The thing is, she comments about the lack of visibility, but at the same time records everything on her YouView box purposely to skip all the adverts. You see the dilemma here?

Basically I’m posting all the Christmas adverts for the main UK players so that my mum can see them in one place (and once only).

I’ll add to the list as and when any additional companies release theirs (please do also poke me with a metaphorical stick in the comments). Otherwise lets get to it! In no particular order…

UK Christmas TV Adverts (2020)

John Lewis / Waitrose Supermarket

Aldi Supermarket

Lidl Supermarket

Walkers Crisps

McDonald’s

TK Maxx

Argos

Barbour

Very.co.uk

Amazon

Tesco Supermarket

Asda Supermarket

Morrisons Supermarket

Sainsburys Supermarket

Boots

Lego

Dreamies Cat Treats

M&S Food

Disney

Coca-Cola

JD

Ralph Lauren

(Disclaimer: All videos above have been lifted from YouTube via the URL. I don’t own any part of these videos.)

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New Ways to Support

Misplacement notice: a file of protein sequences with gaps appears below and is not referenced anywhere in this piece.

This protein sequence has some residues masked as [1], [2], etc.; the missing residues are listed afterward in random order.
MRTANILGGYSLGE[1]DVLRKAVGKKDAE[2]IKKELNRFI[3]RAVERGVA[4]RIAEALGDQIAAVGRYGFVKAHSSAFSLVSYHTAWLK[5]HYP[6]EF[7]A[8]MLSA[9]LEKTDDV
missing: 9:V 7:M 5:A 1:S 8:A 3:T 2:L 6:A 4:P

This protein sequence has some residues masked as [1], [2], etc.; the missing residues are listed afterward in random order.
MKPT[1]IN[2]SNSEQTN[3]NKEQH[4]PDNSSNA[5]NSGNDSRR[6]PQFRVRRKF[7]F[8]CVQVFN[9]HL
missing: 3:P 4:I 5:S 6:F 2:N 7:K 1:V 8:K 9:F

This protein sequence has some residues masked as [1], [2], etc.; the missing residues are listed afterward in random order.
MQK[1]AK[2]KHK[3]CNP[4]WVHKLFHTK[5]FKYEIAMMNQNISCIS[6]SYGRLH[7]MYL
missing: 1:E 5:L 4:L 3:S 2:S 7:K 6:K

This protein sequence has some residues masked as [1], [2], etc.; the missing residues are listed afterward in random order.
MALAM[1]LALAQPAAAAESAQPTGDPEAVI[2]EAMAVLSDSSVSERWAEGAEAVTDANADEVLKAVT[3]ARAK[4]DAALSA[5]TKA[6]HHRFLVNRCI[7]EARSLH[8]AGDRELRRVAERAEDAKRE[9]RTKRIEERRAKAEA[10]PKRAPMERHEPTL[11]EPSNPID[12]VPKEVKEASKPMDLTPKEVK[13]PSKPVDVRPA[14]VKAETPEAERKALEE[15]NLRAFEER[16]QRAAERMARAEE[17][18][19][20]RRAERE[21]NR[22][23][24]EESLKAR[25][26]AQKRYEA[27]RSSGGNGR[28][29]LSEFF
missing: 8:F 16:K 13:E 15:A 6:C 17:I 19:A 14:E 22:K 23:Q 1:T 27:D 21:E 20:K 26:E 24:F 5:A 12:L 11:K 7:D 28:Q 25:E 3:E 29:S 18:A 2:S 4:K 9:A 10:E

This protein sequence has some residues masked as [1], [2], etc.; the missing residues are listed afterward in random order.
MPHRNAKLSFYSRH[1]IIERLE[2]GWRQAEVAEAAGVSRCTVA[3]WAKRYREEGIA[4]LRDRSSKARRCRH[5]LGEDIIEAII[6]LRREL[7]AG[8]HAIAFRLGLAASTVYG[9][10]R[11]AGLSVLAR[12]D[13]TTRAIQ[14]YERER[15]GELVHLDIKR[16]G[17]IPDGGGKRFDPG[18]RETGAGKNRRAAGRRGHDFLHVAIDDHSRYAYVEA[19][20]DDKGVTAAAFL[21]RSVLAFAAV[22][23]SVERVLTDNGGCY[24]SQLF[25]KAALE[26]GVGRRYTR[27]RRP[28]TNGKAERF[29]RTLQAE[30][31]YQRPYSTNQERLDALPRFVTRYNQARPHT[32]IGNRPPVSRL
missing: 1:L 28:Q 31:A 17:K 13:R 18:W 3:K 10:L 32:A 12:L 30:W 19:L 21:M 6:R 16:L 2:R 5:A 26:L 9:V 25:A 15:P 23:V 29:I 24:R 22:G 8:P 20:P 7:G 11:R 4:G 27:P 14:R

Just a quick reminder that I’m still here, earning tumbleweed from my writing (well, actually, tumbleweed would at least be something…)

A big, big thank you to those who have donated so far (you lovely people know who you are). For those less aware, I have an active donation page called Buy Me A Coffee, a platform which helps creatives get money doing what they love and keep producing content for their fans.

If not for me and my coffee spilling antics, it’s worth checking out to discover some hidden gems from people across the world.

I’m always reviewing the page and just recently added two funky new extras you can buy as a one-off. Check out the website to find out more.

Thank you in advance!

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New Season, New Identity

As part of the UK’s approach to tackling Coronavirus, a number of establishments have implemented methods as part of ‘track and trace’.

I get it, makes perfect sense. What I’m less supportive of is how a lot of venues are using as a way to get hold of personal details for marketing cr*p.